All children can benefit from high-quality early care and education because early childhood experiences (defined as the first five years of a child’s life) can have lasting effects on child health and wellbeing.
Research shows that having a Head Start center in a child’s immediate neighborhood increases participation among Hispanic and immigrant children.
Simple measures oversimplify the story
Nationally, only around one-quarter of Head Start eligible children have a Head Start center in their neighborhood. Nationally, the share of children with a center in their immediate neighborhood is similar for white, black and Hispanic children (who altogether comprise 92% of Head Start eligible children). Based on this simple measure, we may conclude that there are no major racial/ethnic differences in neighborhood availability, but this measure does not account for the neighborhood-level demand for Head Start.
While this first, simple measure considers whether eligible children have any access at all to Head Start in their neighborhood (i.e., whether Head Start centers are located near children in need), it does not consider the amount of need (or demand) for Head Start in the neighborhood. Considering the amount of need is crucial, because neighborhoods with a greater need for Head Start have more children competing for often limited seats. This greater competition could act as a barrier blocking some children from attending Head Start.
Once neighborhood demand is considered, inequities emerge
The graph below illustrates the average number of Head Start eligible children per center in children’s neighborhoods. This second measure tells us not only whether a Head Start center is found in the neighborhood, but also indicates whether there are likely enough centers to serve the children in need in the neighborhood.
Here, we find that Hispanic and black children have the worst neighborhood availability of Head Start: there are higher numbers of low-income, young children in the neighborhood relative to the number of Head Start centers available to serve them. Compared to white children, Hispanic and black children live in neighborhoods where there 30 more young children per center. Since the national average size of a Head Start center is 30 children, this difference amounts to a “one Head Start center gap” at the neighborhood level.
We see that Asian children also experience low neighborhood availability of Head Start compared to white children, and that children of immigrant parents have worse neighborhood availability than children of native-born parents.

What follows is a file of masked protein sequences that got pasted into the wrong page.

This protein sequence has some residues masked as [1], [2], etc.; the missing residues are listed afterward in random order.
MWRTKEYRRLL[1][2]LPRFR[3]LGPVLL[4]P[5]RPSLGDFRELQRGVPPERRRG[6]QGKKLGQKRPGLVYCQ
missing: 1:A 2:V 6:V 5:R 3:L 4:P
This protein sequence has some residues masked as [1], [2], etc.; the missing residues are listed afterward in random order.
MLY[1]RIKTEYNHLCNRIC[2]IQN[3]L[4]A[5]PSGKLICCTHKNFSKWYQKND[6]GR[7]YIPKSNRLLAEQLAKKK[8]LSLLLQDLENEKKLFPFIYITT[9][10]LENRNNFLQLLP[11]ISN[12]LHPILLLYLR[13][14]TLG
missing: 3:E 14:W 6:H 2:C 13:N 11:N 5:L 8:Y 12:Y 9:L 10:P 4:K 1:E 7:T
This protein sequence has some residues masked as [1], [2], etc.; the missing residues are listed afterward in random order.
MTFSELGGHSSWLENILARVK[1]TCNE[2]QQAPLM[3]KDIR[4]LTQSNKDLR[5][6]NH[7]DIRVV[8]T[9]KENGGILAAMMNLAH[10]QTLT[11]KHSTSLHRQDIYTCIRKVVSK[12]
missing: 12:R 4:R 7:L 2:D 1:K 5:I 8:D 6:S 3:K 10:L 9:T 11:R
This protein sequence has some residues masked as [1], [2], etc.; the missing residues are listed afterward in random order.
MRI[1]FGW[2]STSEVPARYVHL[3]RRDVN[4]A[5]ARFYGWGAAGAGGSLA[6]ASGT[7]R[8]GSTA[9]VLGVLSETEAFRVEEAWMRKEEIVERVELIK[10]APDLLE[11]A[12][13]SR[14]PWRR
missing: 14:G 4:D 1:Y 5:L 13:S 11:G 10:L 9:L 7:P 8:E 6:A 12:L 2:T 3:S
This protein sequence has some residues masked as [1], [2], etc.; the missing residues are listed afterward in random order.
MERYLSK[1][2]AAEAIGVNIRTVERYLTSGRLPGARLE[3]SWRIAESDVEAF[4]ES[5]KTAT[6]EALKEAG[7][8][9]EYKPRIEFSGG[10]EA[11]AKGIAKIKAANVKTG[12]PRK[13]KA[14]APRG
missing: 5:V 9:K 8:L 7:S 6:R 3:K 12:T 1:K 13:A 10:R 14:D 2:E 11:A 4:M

Neighborhood availability and inequities have not improved over recent years
Between 2014 and 2019, neighborhood availability of Head Start remained relatively consistent and differences between racial/ethnic groups persisted.
Neighborhood availability of Head Start varies by state
Neighborhood availability of Head Start centers varies by state. While some states provide supplemental Head Start funding and programming, Head Start is a federally administered program with grants made directly to Head Start programs. Therefore, state differences in neighborhood availability of Head Start should not be interpreted as a reflection of differences in Head Start policies by state. Instead, they reflect the location of Head Start centers - which is a result of the grants made from the federal government directly to local Head Start grantees - in relation to where children in need live.
The graph below shows substantial state differences in neighborhood availability of Head Start. The share of Head Start eligible children with a center in their neighborhood ranges from 9% in Nevada to 62% in West Virginia.
The average number of eligible children per Head Start center at the neighborhood level also varies widely by state, from 33 children per center in Alaska to 110 children per center in Texas.
Note: While some states provide supplemental Head Start funding and programming, Head Start is a federally administered program with grants made directly to Head Start programs. Results are summarized by state to provide a sense of differences across places in the U.S. and are not intended to point to differences in state-level policies.